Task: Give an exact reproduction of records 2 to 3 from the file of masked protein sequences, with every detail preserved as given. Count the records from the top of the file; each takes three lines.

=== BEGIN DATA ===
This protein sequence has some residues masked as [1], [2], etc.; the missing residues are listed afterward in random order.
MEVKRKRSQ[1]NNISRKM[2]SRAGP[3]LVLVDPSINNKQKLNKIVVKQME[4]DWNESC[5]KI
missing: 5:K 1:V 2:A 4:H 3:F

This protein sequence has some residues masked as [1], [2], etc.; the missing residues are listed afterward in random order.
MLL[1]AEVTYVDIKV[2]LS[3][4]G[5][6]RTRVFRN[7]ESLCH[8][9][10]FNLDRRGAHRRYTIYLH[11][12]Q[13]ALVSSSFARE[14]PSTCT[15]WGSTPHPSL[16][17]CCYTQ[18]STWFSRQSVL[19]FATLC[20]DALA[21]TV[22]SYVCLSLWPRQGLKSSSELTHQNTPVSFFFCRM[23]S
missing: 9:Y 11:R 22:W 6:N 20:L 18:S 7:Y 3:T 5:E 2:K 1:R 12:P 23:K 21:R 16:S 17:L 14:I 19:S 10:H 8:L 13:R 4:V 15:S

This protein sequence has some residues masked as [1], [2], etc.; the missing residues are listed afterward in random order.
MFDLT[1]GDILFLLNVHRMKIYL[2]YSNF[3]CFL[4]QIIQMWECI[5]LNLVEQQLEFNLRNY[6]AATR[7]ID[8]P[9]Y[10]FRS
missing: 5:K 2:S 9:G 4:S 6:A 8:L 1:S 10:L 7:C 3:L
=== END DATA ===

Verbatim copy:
This protein sequence has some residues masked as [1], [2], etc.; the missing residues are listed afterward in random order.
MLL[1]AEVTYVDIKV[2]LS[3][4]G[5][6]RTRVFRN[7]ESLCH[8][9][10]FNLDRRGAHRRYTIYLH[11][12]Q[13]ALVSSSFARE[14]PSTCT[15]WGSTPHPSL[16][17]CCYTQ[18]STWFSRQSVL[19]FATLC[20]DALA[21]TV[22]SYVCLSLWPRQGLKSSSELTHQNTPVSFFFCRM[23]S
missing: 9:Y 11:R 22:W 6:N 20:L 18:S 7:Y 3:T 5:E 2:K 1:R 12:P 23:K 21:R 16:S 17:L 14:I 19:S 10:H 8:L 13:R 4:V 15:S

This protein sequence has some residues masked as [1], [2], etc.; the missing residues are listed afterward in random order.
MFDLT[1]GDILFLLNVHRMKIYL[2]YSNF[3]CFL[4]QIIQMWECI[5]LNLVEQQLEFNLRNY[6]AATR[7]ID[8]P[9]Y[10]FRS
missing: 5:K 2:S 9:G 4:S 6:A 8:L 1:S 10:L 7:C 3:L